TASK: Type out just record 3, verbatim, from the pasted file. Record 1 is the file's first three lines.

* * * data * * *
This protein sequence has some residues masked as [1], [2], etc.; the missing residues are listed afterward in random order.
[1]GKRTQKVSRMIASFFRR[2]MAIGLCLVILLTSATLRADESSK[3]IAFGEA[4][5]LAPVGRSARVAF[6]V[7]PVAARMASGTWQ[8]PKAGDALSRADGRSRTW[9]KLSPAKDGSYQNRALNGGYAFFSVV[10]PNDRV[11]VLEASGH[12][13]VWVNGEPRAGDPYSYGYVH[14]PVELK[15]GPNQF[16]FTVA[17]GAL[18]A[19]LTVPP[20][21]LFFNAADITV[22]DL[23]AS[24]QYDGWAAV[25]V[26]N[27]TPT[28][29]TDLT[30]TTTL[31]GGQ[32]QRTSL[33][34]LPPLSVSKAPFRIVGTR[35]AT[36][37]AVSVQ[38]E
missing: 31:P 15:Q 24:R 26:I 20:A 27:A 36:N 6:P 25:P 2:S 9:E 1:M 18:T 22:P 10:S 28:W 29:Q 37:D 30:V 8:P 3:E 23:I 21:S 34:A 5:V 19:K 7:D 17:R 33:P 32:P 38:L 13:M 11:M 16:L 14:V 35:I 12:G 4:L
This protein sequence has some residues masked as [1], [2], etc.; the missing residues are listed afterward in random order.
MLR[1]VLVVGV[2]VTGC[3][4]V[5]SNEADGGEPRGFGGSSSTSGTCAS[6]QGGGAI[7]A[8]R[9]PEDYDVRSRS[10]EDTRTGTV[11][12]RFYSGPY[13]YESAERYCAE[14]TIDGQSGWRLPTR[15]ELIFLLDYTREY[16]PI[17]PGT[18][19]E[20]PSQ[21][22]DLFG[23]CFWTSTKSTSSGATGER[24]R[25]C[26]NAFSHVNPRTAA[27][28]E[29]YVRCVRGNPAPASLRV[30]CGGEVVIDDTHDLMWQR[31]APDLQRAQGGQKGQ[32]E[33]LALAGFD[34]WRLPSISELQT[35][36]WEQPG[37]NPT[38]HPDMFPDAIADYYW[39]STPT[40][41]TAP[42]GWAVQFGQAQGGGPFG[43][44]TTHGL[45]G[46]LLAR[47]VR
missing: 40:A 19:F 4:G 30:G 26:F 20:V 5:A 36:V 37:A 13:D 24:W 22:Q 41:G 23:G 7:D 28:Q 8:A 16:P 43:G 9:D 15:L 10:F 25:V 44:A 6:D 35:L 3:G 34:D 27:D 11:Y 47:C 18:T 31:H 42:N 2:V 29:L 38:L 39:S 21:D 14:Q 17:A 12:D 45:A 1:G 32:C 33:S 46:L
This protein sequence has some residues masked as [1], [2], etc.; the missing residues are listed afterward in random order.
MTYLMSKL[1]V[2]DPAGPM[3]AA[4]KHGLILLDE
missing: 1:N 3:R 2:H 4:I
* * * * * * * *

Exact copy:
This protein sequence has some residues masked as [1], [2], etc.; the missing residues are listed afterward in random order.
MTYLMSKL[1]V[2]DPAGPM[3]AA[4]KHGLILLDE
missing: 1:N 3:R 2:H 4:I